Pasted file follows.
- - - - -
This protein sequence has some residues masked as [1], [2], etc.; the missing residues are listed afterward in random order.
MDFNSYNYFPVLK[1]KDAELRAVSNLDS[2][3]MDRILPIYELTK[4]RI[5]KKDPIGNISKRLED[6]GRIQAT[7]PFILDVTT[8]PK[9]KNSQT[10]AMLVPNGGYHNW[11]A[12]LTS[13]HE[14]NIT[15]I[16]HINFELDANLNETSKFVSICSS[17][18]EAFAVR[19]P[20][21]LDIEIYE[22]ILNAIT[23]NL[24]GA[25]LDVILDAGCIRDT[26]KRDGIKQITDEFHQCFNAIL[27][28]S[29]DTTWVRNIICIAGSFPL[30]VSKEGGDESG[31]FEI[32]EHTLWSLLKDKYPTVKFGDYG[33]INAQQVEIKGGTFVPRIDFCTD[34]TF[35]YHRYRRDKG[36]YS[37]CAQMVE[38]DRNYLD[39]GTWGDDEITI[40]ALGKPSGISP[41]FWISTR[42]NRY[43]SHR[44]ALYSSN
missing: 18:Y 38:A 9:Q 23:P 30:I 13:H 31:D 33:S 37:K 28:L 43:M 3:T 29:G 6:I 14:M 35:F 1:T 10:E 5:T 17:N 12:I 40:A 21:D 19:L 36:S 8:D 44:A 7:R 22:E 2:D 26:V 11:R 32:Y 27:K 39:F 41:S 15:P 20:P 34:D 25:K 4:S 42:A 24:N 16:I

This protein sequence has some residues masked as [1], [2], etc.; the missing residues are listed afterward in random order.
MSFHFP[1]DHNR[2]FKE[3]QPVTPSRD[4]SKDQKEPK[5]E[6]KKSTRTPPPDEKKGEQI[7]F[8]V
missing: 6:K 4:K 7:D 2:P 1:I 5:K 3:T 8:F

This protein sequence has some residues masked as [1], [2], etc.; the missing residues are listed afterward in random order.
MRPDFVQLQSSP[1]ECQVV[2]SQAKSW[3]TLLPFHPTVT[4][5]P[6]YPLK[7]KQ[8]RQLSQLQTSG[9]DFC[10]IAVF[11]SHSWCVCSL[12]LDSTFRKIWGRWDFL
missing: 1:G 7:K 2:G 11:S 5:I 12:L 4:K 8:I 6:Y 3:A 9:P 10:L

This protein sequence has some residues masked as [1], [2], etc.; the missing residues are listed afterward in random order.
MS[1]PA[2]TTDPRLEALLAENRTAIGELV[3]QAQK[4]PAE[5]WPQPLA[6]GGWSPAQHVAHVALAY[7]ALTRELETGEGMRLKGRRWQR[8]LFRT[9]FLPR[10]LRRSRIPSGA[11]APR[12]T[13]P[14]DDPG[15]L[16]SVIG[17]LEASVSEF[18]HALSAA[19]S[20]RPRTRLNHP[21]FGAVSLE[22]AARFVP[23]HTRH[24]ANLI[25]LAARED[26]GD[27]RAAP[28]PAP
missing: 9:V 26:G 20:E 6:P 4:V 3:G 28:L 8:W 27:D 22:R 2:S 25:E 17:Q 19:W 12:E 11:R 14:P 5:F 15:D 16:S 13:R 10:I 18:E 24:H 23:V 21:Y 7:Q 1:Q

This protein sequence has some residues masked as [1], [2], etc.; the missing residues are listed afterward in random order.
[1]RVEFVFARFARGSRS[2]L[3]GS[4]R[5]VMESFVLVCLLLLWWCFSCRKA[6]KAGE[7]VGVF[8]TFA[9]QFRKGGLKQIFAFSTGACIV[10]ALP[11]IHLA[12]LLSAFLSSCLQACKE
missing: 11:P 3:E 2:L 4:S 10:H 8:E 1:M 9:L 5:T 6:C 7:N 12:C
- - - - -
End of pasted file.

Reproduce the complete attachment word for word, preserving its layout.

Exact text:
This protein sequence has some residues masked as [1], [2], etc.; the missing residues are listed afterward in random order.
MDFNSYNYFPVLK[1]KDAELRAVSNLDS[2][3]MDRILPIYELTK[4]RI[5]KKDPIGNISKRLED[6]GRIQAT[7]PFILDVTT[8]PK[9]KNSQT[10]AMLVPNGGYHNW[11]A[12]LTS[13]HE[14]NIT[15]I[16]HINFELDANLNETSKFVSICSS[17][18]EAFAVR[19]P[20][21]LDIEIYE[22]ILNAIT[23]NL[24]GA[25]LDVILDAGCIRDT[26]KRDGIKQITDEFHQCFNAIL[27][28]S[29]DTTWVRNIICIAGSFPL[30]VSKEGGDESG[31]FEI[32]EHTLWSLLKDKYPTVKFGDYG[33]INAQQVEIKGGTFVPRIDFCTD[34]TF[35]YHRYRRDKG[36]YS[37]CAQMVE[38]DRNYLD[39]GTWGDDEITI[40]ALGKPSGISP[41]FWISTR[42]NRY[43]SHR[44]ALYSSN
missing: 18:Y 38:A 9:Q 23:P 30:I 13:H 31:D 33:S 37:K 28:L 43:M 3:T 29:G 6:I 14:M 35:F 1:T 10:E 5:T 17:N 12:I 40:A 21:D 19:L 36:S 8:D 44:A 7:R 22:E 2:D 26:V 11:R 32:Y 27:K 39:F 41:S 15:P 20:P 34:D 25:K 4:S 42:A 24:N 16:I

This protein sequence has some residues masked as [1], [2], etc.; the missing residues are listed afterward in random order.
MSFHFP[1]DHNR[2]FKE[3]QPVTPSRD[4]SKDQKEPK[5]E[6]KKSTRTPPPDEKKGEQI[7]F[8]V
missing: 6:K 4:K 7:D 2:P 1:I 5:K 3:T 8:F

This protein sequence has some residues masked as [1], [2], etc.; the missing residues are listed afterward in random order.
MRPDFVQLQSSP[1]ECQVV[2]SQAKSW[3]TLLPFHPTVT[4][5]P[6]YPLK[7]KQ[8]RQLSQLQTSG[9]DFC[10]IAVF[11]SHSWCVCSL[12]LDSTFRKIWGRWDFL
missing: 1:G 7:K 2:G 11:S 5:I 12:L 4:K 8:I 6:Y 3:A 9:P 10:L

This protein sequence has some residues masked as [1], [2], etc.; the missing residues are listed afterward in random order.
MS[1]PA[2]TTDPRLEALLAENRTAIGELV[3]QAQK[4]PAE[5]WPQPLA[6]GGWSPAQHVAHVALAY[7]ALTRELETGEGMRLKGRRWQR[8]LFRT[9]FLPR[10]LRRSRIPSGA[11]APR[12]T[13]P[14]DDPG[15]L[16]SVIG[17]LEASVSEF[18]HALSAA[19]S[20]RPRTRLNHP[21]FGAVSLE[22]AARFVP[23]HTRH[24]ANLI[25]LAARED[26]GD[27]RAAP[28]PAP
missing: 9:V 26:G 20:E 6:P 4:V 3:G 28:L 8:W 27:D 22:R 2:S 25:E 17:Q 19:W 12:E 11:R 14:P 5:F 15:D 16:S 13:R 10:I 18:E 24:H 23:V 21:Y 7:Q 1:Q

This protein sequence has some residues masked as [1], [2], etc.; the missing residues are listed afterward in random order.
[1]RVEFVFARFARGSRS[2]L[3]GS[4]R[5]VMESFVLVCLLLLWWCFSCRKA[6]KAGE[7]VGVF[8]TFA[9]QFRKGGLKQIFAFSTGACIV[10]ALP[11]IHLA[12]LLSAFLSSCLQACKE
missing: 11:P 3:E 2:L 4:S 10:H 8:E 1:M 9:L 5:T 6:C 7:N 12:C